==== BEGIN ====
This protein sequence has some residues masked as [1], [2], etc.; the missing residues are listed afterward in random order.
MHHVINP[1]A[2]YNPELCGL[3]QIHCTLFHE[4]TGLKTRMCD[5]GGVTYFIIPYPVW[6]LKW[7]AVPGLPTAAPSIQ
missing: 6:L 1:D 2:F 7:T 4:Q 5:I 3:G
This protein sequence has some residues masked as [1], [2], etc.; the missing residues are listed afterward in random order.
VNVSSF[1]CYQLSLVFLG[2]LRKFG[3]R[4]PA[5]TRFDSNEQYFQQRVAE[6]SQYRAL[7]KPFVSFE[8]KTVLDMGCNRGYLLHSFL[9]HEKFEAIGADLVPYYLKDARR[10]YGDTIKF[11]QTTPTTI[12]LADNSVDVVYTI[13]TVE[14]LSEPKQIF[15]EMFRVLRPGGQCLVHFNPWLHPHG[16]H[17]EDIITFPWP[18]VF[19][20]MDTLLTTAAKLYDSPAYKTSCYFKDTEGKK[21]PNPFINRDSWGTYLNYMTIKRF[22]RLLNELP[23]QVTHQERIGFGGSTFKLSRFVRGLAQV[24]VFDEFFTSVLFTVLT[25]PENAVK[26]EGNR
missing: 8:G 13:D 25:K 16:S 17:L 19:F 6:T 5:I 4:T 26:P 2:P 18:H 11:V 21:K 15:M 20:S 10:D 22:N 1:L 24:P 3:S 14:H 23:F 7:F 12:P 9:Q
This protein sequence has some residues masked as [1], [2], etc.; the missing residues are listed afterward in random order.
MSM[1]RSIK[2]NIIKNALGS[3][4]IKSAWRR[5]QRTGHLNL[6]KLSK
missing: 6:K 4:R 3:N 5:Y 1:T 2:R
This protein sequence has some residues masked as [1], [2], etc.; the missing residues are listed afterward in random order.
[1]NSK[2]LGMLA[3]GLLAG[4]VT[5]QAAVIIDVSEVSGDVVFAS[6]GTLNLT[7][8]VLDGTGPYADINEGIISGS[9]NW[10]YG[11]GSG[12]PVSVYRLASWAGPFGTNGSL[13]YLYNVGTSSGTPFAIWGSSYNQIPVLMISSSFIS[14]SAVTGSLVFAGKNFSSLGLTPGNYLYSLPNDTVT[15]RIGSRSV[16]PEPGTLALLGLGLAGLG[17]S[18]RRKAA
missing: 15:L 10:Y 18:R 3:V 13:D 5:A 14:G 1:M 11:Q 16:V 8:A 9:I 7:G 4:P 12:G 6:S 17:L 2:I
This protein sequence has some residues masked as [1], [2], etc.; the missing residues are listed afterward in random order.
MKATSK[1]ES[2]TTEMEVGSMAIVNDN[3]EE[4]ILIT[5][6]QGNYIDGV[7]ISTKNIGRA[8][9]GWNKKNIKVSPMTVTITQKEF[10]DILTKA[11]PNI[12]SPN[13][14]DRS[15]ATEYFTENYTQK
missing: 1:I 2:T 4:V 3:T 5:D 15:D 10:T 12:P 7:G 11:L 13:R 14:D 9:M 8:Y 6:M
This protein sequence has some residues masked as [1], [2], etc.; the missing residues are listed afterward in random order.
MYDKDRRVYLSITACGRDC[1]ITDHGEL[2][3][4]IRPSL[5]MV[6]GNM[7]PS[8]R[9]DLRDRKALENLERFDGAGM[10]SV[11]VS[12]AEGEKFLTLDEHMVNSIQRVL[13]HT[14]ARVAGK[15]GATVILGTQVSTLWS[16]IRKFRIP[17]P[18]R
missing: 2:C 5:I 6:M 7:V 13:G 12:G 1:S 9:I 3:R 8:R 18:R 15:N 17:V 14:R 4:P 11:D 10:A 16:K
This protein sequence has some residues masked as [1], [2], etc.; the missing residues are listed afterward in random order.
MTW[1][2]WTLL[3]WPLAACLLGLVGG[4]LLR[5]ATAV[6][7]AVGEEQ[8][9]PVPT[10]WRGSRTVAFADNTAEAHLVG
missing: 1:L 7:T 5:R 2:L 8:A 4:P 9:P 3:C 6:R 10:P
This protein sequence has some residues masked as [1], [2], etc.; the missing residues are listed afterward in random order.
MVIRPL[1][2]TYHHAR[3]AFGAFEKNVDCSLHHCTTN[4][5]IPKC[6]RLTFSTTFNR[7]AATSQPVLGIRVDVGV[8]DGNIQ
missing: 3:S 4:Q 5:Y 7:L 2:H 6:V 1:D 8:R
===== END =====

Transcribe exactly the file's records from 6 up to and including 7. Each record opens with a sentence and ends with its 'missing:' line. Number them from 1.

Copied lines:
This protein sequence has some residues masked as [1], [2], etc.; the missing residues are listed afterward in random order.
MYDKDRRVYLSITACGRDC[1]ITDHGEL[2][3][4]IRPSL[5]MV[6]GNM[7]PS[8]R[9]DLRDRKALENLERFDGAGM[10]SV[11]VS[12]AEGEKFLTLDEHMVNSIQRVL[13]HT[14]ARVAGK[15]GATVILGTQVSTLWS[16]IRKFRIP[17]P[18]R
missing: 2:C 5:I 6:M 7:V 13:G 12:G 1:S 9:I 3:R 8:R 18:R 15:N 17:V 14:R 4:P 11:D 10:A 16:K
This protein sequence has some residues masked as [1], [2], etc.; the missing residues are listed afterward in random order.
MTW[1][2]WTLL[3]WPLAACLLGLVGG[4]LLR[5]ATAV[6][7]AVGEEQ[8][9]PVPT[10]WRGSRTVAFADNTAEAHLVG
missing: 1:L 7:T 5:R 2:L 8:A 4:P 9:P 3:C 6:R 10:P